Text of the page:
(Associated Press) Not only was Richard III one of England's most despised monarchs, it now turns out the hunchback king was probably infected with parasitic worms that could grow as long as 30 cm.
Researchers who dug up Richard III's skeleton beneath Leicester parking lot last year now report they discovered numerous roundworm eggs in the soil around his pelvis, where his intestines would have been. They compared that to soil samples taken close to Richard's skull and surrounding his grave. There were no eggs near the skull and only traces of eggs in the soil near the grave.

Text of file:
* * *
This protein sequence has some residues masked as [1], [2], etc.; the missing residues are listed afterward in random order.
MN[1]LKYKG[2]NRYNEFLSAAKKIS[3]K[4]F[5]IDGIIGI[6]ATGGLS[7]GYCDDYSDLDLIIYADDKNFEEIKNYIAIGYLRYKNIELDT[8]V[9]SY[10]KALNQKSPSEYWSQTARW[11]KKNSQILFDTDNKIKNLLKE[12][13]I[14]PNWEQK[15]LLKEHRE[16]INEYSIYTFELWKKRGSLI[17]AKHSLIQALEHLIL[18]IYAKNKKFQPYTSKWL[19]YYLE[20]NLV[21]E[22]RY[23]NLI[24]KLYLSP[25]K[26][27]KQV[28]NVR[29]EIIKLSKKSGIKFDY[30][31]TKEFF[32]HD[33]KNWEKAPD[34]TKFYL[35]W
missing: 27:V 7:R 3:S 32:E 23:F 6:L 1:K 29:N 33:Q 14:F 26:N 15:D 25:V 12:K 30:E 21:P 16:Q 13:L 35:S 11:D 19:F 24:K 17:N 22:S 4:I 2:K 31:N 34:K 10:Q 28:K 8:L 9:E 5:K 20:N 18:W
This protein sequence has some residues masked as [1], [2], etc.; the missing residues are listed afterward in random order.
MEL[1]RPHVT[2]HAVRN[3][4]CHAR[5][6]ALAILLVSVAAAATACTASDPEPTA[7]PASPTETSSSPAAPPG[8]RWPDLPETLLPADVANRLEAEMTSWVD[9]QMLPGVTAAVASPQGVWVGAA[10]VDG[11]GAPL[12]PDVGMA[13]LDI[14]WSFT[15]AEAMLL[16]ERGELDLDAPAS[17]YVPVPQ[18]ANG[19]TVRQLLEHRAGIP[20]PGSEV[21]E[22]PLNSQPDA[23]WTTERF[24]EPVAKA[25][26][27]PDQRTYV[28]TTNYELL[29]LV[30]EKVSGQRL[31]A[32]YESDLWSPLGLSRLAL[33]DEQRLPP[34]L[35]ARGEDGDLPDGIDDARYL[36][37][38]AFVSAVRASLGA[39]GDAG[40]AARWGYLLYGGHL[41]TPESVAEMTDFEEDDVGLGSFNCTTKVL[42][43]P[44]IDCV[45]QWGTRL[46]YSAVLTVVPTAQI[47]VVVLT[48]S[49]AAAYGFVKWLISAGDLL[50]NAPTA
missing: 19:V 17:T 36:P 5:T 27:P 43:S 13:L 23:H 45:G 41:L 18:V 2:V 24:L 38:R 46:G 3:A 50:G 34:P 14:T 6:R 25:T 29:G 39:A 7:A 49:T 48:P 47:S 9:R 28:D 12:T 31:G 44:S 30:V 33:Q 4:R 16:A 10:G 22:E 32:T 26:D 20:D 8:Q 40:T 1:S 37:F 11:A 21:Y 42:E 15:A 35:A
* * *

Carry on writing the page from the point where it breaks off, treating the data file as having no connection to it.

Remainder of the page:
In a study published online Wednesday in the journal Lancet, experts say this suggests the eggs near the skeleton's pelvis were from an infection during the king's life, even though it's unlikely the worms did him any serious damage. In children, roundworm can lead to stunted growth and a reduced IQ, but for a well-fed English king the parasites were just a minor annoyance.
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